For those early mornings and late nights

Arguably, we’re probably saving a lot more money by not buying as much coffee during lockdown – but that doesn’t mean to say we’re drinking any less.

  1. Tretår

‘Tretår’ comes from Swedish, literally meaning a ‘threefill’ – a second refill of a cup of coffee. Hardly surprising the Swedes have a word for this – according to the Telegraph, they were the sixth biggest coffee drinkers in the world in 2017.

Language Insight says ‘tretår’ is likely to be used on a Monday morning to help kick off the working week.

Despite no longer needing to get up at 6am and commute for two hours, my caffeine intake has sky-rocketed during lockdown. I’ve upped my daily dosage from one to two and sometimes three cups to get me through the day.

This is down to a mixture of boredom, comfort (everything just feels cosier when you’re clutching a hot brew, doesn’t it?) and also because it’s from my own stash and therefore free. Knowing how much I must have saved by not forking out on overpriced lattes on Tottenham Court Road makes my Nescafe taste just that little bit better.


  1. Nedoperepil (недоперепил)

‘Nedoperepil’ is a past tense verb used by the Russians “to say that someone has drunk more than they should have, but still less than they could have (or wanted to)”, according to Lingua Lift.

Searching for further clarity, I also consulted Wiktionary: “to have too much to drink, but to be unsatisfied and want to drink more; to be drunk, but not blacked out (literally, ‘to underoverdrink’)”.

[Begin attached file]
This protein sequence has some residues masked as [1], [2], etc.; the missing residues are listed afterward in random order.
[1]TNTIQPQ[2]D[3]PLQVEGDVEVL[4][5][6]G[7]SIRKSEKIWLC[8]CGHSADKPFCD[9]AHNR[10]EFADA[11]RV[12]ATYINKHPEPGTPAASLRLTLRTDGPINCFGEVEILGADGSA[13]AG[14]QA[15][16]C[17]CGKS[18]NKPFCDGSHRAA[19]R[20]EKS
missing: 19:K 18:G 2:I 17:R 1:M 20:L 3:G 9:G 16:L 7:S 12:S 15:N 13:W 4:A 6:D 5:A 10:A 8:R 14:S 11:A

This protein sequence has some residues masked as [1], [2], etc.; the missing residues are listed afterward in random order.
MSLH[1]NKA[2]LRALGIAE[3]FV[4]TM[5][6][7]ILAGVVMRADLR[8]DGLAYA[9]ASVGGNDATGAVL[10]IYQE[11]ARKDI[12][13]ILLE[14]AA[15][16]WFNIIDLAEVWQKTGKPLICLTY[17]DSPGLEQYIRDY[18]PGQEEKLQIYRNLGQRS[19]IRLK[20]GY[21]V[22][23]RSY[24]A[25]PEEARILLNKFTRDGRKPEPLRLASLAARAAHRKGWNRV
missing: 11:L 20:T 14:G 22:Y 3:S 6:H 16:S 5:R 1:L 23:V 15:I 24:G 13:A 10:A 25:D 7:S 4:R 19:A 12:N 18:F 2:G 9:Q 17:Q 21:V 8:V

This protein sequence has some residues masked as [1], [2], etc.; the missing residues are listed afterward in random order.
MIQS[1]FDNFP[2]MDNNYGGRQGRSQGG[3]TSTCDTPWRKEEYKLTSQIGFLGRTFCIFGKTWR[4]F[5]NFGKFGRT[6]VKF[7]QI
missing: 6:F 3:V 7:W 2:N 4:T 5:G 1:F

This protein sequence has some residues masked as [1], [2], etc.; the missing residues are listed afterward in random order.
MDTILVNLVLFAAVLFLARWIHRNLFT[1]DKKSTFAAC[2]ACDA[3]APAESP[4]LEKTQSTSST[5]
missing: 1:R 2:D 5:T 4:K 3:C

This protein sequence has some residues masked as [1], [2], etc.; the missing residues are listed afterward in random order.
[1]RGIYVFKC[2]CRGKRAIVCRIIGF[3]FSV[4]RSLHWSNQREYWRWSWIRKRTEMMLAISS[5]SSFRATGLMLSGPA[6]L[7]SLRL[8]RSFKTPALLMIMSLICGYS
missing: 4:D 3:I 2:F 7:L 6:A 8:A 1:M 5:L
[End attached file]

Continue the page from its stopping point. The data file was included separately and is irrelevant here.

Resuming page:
If you’re out in a bar and the barista refuses to serve you, you can say:

“Но я же недоперепил!”

“But I haven’t yet drunk as much as I can!”

Seems like the perfect balance, right? Merrily sozzled but not sozzled enough to pass out and not remember anything – plus, it doesn’t always result in a hangover. ‘Underoverdrinking’ could very well become the nation’s new pastime.

The fact Russia has a word for this is mind-blowing – and to be honest, not totally surprising.

A nod to travel

Thoughts of lemon groves and clifftop towns

Come flooding in like siren calls

Music to my ears, anguish to my mother’s

The word interrailing instils a jolt of excitement

A pang of yearning

It shocks me on this tube

And I sizzle under it’s electrical wave

Sicilian lemons and towns perched atop cliffs

Inked a teal blue

Etched in a haze of mythology

Parting the blue with our flippers

(There’s an “our” in this solo travel tale?)

There’s rusty coral smirking at the bottom

Fish wide eyed and grinning from fin to fin

I’m poised on the edge of adventure

And every reminder of Europe

Every soot saddled tunnelled journey

Makes me long for it even more

Those Sicilian lemons

That castle in Ischia.


I thought of that cup

The one I bought from Ikea, all greenly gold and new

The one I drank my morning brew in

The one that saw coffee swish within its China skeleton

Like a dinghy at water park.

My lips fat and swallowing, teeth chinking against the sides

It took us months to get through that giant bag of Costco coffee

The beans floated to the top, never ending

And everyday I’d start my morning with that pastel green cup

Finger my iPad

And wriggle my way into consciousness.

Planes, trains and automobiles

People rush to shove their bags overhead Like a herd of wildebeest and you’re mufasa.